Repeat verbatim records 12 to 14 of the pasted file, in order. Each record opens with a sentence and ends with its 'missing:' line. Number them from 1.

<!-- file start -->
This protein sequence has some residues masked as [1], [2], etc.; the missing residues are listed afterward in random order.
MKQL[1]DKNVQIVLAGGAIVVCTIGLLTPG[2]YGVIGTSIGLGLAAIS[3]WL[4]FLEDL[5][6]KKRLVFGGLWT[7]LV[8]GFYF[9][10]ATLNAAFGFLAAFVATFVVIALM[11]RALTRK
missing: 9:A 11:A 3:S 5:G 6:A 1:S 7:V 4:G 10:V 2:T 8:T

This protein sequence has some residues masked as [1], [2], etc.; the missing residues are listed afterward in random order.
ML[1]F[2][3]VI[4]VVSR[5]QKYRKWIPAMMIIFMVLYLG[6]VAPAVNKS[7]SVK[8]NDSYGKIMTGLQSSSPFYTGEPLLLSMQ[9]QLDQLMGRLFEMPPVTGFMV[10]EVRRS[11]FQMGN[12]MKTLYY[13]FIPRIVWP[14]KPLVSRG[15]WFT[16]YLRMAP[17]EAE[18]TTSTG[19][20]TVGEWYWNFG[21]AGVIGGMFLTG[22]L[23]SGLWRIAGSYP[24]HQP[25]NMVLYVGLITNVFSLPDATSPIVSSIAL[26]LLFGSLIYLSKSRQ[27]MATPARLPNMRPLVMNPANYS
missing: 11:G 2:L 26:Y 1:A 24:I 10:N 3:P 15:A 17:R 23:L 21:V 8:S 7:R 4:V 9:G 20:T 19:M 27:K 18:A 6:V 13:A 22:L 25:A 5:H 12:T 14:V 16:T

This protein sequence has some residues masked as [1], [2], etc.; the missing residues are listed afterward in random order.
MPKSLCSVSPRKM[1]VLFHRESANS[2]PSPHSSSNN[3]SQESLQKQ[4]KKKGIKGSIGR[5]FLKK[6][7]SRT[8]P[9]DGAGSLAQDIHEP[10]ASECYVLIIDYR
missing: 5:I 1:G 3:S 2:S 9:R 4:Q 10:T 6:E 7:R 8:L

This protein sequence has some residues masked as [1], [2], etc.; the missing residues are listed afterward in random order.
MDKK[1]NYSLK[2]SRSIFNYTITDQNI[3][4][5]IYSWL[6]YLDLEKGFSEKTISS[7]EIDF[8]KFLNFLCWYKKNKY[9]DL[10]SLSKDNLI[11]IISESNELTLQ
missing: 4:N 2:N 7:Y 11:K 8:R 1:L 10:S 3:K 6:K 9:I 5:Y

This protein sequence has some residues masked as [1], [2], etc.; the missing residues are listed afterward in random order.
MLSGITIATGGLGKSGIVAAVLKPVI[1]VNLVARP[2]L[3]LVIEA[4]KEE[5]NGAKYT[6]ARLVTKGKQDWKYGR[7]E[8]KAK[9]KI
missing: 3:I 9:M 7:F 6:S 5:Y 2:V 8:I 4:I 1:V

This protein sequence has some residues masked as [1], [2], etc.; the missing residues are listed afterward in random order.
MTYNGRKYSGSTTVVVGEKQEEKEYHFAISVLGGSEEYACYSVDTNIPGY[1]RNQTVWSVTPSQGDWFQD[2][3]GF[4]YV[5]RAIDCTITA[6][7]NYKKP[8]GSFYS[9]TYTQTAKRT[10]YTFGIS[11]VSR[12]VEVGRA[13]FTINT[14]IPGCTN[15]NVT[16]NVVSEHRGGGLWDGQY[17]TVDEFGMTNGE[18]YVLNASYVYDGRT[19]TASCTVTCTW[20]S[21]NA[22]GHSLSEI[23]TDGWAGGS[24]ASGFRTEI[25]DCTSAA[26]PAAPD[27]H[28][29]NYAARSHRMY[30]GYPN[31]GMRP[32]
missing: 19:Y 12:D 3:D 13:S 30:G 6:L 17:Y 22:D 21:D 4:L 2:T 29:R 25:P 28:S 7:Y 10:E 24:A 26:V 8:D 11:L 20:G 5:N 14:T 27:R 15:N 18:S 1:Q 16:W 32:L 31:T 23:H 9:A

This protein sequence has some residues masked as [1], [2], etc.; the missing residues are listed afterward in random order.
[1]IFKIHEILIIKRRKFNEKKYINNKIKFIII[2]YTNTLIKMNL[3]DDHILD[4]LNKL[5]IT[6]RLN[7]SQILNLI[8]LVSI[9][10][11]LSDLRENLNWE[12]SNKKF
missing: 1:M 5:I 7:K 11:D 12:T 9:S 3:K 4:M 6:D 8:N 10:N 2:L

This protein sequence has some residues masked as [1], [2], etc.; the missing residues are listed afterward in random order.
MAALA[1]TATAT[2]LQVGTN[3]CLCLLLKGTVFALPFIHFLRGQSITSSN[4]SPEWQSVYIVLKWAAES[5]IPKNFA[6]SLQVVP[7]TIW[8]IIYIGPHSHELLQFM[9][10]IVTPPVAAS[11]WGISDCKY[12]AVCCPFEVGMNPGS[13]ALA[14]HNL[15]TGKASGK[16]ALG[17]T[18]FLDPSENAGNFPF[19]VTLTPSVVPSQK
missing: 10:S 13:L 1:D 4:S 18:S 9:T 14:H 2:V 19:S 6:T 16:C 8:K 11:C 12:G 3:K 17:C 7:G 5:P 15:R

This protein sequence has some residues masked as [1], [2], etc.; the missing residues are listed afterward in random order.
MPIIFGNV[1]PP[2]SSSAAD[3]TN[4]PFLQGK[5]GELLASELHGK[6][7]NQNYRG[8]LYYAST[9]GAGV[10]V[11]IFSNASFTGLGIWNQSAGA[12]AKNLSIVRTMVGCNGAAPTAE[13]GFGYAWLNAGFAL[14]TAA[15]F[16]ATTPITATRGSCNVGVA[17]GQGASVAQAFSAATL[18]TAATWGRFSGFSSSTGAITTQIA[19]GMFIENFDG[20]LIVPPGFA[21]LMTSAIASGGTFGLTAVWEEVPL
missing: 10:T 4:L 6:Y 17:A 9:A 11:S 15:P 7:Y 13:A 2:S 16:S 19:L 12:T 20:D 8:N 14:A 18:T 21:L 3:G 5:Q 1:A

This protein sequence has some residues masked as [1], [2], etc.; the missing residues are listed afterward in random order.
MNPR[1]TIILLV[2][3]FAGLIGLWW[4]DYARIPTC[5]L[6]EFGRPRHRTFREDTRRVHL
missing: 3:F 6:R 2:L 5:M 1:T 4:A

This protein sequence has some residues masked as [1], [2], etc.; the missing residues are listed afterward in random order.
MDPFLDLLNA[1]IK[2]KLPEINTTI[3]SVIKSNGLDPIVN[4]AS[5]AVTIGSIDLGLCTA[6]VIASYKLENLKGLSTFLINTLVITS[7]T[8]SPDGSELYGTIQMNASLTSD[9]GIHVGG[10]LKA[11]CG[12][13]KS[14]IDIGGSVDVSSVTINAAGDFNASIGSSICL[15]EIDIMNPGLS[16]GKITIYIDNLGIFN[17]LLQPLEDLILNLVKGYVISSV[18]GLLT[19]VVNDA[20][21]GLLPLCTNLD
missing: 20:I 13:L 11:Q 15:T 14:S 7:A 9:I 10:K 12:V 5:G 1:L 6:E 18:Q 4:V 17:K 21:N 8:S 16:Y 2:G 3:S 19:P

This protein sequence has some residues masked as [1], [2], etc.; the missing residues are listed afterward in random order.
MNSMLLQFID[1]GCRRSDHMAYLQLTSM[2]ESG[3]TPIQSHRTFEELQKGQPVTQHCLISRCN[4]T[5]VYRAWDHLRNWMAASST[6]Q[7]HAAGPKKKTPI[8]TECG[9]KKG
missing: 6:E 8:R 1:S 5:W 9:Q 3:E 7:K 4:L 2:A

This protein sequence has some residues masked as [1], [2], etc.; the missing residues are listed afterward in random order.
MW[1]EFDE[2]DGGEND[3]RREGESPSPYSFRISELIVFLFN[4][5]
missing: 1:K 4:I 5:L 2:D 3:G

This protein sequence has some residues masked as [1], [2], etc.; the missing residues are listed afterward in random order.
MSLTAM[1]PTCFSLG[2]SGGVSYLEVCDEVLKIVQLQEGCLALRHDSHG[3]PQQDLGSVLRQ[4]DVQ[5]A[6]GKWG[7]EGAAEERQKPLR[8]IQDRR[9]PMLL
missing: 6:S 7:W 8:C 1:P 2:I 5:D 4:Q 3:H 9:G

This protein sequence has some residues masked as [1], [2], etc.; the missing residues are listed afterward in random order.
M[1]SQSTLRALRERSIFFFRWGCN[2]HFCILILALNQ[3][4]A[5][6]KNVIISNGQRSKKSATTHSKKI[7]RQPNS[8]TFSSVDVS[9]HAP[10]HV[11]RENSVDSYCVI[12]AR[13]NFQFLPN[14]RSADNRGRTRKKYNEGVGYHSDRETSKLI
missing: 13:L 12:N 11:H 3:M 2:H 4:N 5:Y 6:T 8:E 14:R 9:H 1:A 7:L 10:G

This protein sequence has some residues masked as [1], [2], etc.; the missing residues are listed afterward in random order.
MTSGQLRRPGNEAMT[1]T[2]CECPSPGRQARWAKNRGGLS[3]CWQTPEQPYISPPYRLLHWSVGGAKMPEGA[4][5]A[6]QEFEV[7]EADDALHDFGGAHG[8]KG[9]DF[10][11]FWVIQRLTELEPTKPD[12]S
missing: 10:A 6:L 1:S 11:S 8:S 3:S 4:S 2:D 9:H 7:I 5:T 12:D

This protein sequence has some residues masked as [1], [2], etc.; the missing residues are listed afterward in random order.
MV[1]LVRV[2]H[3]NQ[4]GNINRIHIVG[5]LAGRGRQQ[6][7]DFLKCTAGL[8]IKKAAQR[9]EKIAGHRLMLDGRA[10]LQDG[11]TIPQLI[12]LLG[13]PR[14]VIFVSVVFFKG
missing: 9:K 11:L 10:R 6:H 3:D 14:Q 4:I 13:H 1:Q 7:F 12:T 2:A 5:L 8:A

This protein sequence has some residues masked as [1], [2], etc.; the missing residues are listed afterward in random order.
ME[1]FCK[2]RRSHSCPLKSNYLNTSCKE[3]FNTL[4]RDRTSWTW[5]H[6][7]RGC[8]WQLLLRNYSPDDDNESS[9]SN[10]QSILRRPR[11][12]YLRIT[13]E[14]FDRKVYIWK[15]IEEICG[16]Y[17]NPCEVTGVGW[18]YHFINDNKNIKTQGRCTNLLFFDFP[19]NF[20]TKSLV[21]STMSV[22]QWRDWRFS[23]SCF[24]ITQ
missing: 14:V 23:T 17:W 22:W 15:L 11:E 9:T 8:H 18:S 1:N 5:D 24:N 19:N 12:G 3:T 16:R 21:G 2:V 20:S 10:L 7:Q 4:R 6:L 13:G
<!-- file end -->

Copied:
This protein sequence has some residues masked as [1], [2], etc.; the missing residues are listed afterward in random order.
MNSMLLQFID[1]GCRRSDHMAYLQLTSM[2]ESG[3]TPIQSHRTFEELQKGQPVTQHCLISRCN[4]T[5]VYRAWDHLRNWMAASST[6]Q[7]HAAGPKKKTPI[8]TECG[9]KKG
missing: 6:E 8:R 1:S 5:W 9:Q 3:E 7:K 4:L 2:A

This protein sequence has some residues masked as [1], [2], etc.; the missing residues are listed afterward in random order.
MW[1]EFDE[2]DGGEND[3]RREGESPSPYSFRISELIVFLFN[4][5]
missing: 1:K 4:I 5:L 2:D 3:G

This protein sequence has some residues masked as [1], [2], etc.; the missing residues are listed afterward in random order.
MSLTAM[1]PTCFSLG[2]SGGVSYLEVCDEVLKIVQLQEGCLALRHDSHG[3]PQQDLGSVLRQ[4]DVQ[5]A[6]GKWG[7]EGAAEERQKPLR[8]IQDRR[9]PMLL
missing: 6:S 7:W 8:C 1:P 2:I 5:D 4:Q 3:H 9:G